There’s just something so fascinating about the Ice Age – it’s a world so foreign and so familiar at the same time.
Visitors to the Denver Museum of Nature & Science, 2001 Colorado Blvd., can explore that far off time with the new exhibit, Mysteries of the Ice Ages, which opens on Friday, Oct. 20.
“This area of study is special in how multi-generational it can become. Young kids explore learning about megafauna animals, while adults learn about the glaciation that forms the ice ages,” wrote Emily Doherty, educator for Mysteries of the Ice Ages, in an email interview. “This exhibit has something for everyone in that it has many amazing specimens that are engaging to look at and deeper content explanations for those that want to learn something new about how we interact with ice on our planet.”
We interviewed Doherty about the exhibit, the museum’s connection to the discoveries on display and what visitors will come away with.
Interview edited for brevity and clarity.
Tell me about the genesis of Mysteries of the Ice Ages.
This exhibit is coming to us from the Canadian Museum of Nature. They created this exhibit for their own museum and it has now become a travelling exhibition. We are the first place that it is travelling to.
What personal touches has the DMNS added to help connect with local audiences?
We have two facilitated carts where guests can interact with a volunteer and explore Neanderthal traits, as well as Ice Age Animal Adaptations.
We also have added many Colorado-specific enhancements, focusing on topics of seasonal fat, winter recreation, local legends of the Folsom site, white-tailed jackrabbits, Colorado wildfires, mountain glaciers, and, of course, our Snowmass Discovery of Ice Age specimens in 2010. This is of such importance because it’s one of the largest discoveries and projects the museum has led.
I also believe guests will enjoy making a personal connection to the exhibit by exploring how they interact with ice in so many different ways in their own lives.
What do you hope people come away from the exhibit with?
I hope people will come away from this exhibit with a deeper understanding and excitement around how we as humans interact with our environment, specifically with ice and cold environments.
Tickets and information can be found at www.dmns.org/visit/exhibitions/mysteries-of-the-ice-ages/.
Spend a creepy evening at the Victorian Death Experiences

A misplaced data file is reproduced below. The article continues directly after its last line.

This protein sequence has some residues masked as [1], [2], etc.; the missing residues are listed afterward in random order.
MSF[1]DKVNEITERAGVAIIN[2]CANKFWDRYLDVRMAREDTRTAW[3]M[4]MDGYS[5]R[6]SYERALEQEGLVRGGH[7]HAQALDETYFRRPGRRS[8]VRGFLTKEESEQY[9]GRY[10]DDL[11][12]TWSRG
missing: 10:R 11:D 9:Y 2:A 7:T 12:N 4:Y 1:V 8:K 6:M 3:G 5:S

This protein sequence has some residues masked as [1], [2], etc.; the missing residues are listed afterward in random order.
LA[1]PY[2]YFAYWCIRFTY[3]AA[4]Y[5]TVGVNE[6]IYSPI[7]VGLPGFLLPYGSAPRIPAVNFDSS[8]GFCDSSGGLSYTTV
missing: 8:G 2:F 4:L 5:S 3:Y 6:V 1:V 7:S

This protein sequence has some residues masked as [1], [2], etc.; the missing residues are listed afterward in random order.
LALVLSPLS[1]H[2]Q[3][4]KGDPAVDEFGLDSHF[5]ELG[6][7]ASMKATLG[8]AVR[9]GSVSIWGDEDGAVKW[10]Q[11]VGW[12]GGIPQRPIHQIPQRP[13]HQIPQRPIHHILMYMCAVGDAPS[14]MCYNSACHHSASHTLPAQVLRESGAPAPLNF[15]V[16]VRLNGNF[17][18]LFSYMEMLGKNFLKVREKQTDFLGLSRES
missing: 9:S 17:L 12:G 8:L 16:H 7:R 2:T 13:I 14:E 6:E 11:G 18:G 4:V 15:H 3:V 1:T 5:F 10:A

Getting one’s mind wrapped around the idea of death has never been an easy proposition, and the people of the Victorian Era spent a great deal of time and energy exploring the great beyond. Now the Center for Colorado Women’s History, 1310 Bannock St. in Denver, is taking visitors back to the era with its new Victorian Death Experiences, which runs through Friday, Nov. 3.
According to provided information, this adult-event features a tour of the Victorian home, which will be decorated for mourning. It will allow visitors to peruse “grisly artifacts, hair-raising rooms and stories of death’s presence in Denver.” Attendees will get historical context and learn about how the people of the era viewed death and what happens next.
Get information and tickets at www.historycolorado.org/victorian-death-experiences.
Phoebe Robinson gets brilliantly messy in Boulder
If you’ve ever listened to an episode of the podcast “Two Dope Queens,” caught an episode of “Everything’s Trash,” or seen her appearances on any number of late-night shows, then you know Phoebe Robinson is one of the funniest people alive. Her laugh is absolutely infectious and her sense of humor is so funny and insightful that I defy anyone to engage with her work and not come away grinning like an idiot.
Robinson is bringing her Messy AF comedy tour to the Boulder Theater, 2032 14th St., at 8 p.m. on Friday, Oct. 20. This is going to be a full night of laughs, so be sure to get tickets at www.ticketmaster.com.
Clarke’s Concert of the Week — Ratboys at the Globe Hall
Chicago’s Ratboys make indie rock in the best sense of the term — there’s no pretention here, just thoughtful tunes that rock and shimmer at the same time. Their latest album, “The Window,” isn’t just the group’s best release to date, but easily one of the year’s best. Working with Chris Walla (formerly of Death Cab for Cutie), the group has found a new groove that fits like a glove. It’s got elements of their forebearers like Wilco, but everything feels thrillingly alive and lived in.
In support of the album, Ratboys will be performing at the Globe Hall, 4483 Logan St. in Denver, at 8 p.m. on Saturday, Oct. 21. They’ll be joined by indie upstarts Another Michael. Get tickets at www.globehall.com.
Clarke Reader’s column on culture appears on a weekly basis. He can be reached at Clarke.Reader@hotmail.com.